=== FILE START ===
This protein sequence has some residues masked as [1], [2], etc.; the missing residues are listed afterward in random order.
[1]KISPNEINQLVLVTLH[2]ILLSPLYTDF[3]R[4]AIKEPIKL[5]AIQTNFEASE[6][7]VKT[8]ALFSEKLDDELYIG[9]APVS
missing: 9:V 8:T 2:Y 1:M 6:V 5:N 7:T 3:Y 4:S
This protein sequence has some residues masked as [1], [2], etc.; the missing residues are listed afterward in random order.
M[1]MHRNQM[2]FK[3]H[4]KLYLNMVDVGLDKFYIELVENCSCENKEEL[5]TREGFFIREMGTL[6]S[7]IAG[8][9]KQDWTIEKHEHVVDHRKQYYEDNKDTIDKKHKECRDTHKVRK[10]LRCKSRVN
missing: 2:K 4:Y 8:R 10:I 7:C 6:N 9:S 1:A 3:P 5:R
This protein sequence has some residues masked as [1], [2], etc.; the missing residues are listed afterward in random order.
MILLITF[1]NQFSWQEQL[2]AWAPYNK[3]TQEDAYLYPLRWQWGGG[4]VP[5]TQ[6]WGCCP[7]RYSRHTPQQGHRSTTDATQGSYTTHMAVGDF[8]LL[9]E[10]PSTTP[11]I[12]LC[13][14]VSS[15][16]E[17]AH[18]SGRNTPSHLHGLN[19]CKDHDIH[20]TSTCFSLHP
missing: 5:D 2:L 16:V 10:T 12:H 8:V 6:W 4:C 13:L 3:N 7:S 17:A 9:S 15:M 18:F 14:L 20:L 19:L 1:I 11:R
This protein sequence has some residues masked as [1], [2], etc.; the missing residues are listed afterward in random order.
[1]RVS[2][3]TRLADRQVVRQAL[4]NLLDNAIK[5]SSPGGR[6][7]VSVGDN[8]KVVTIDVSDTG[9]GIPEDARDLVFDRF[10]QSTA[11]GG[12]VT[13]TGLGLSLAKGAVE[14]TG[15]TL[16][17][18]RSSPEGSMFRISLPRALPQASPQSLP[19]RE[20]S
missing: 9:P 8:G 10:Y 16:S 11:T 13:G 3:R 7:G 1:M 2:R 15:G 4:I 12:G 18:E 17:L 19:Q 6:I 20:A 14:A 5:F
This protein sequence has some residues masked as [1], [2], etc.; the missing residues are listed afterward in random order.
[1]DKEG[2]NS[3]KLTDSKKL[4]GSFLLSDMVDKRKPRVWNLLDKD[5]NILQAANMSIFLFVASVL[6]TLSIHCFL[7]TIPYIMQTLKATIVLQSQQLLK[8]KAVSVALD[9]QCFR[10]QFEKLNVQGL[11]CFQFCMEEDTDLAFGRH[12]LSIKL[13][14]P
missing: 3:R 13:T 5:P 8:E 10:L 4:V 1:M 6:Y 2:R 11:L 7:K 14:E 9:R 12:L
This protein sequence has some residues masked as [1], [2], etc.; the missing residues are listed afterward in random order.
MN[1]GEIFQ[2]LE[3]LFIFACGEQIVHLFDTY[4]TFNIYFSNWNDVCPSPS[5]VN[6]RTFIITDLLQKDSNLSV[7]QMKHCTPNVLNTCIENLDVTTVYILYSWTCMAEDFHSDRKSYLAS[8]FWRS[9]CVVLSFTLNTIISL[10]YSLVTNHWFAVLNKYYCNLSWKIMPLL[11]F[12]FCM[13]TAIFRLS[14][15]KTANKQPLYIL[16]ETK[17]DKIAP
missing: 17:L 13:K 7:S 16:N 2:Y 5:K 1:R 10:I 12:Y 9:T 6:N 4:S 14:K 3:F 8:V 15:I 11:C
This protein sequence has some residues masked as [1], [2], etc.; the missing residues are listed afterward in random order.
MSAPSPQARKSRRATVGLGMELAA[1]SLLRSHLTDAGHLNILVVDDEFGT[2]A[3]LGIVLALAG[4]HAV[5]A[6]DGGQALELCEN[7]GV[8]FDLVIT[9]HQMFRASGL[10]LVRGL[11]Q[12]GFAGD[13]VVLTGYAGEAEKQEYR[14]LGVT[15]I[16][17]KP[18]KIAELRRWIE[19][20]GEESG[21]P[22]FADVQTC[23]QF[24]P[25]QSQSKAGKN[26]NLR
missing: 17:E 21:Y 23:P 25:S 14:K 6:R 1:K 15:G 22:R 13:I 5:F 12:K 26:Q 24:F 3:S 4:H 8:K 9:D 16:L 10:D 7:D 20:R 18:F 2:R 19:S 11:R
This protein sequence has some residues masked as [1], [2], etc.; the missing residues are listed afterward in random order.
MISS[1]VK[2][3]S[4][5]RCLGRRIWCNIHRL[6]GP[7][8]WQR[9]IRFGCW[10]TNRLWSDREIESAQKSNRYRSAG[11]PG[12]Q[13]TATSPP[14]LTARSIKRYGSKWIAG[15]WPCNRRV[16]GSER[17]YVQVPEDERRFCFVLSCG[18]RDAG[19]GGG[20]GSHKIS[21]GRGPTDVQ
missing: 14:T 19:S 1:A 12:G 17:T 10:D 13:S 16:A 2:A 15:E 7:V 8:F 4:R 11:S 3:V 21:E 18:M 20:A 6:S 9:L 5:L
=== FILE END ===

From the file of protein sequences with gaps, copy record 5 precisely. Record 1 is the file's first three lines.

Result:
This protein sequence has some residues masked as [1], [2], etc.; the missing residues are listed afterward in random order.
[1]DKEG[2]NS[3]KLTDSKKL[4]GSFLLSDMVDKRKPRVWNLLDKD[5]NILQAANMSIFLFVASVL[6]TLSIHCFL[7]TIPYIMQTLKATIVLQSQQLLK[8]KAVSVALD[9]QCFR[10]QFEKLNVQGL[11]CFQFCMEEDTDLAFGRH[12]LSIKL[13][14]P
missing: 3:R 13:T 5:P 8:E 10:L 4:V 1:M 6:Y 2:R 11:L 7:K 14:E 9:R 12:L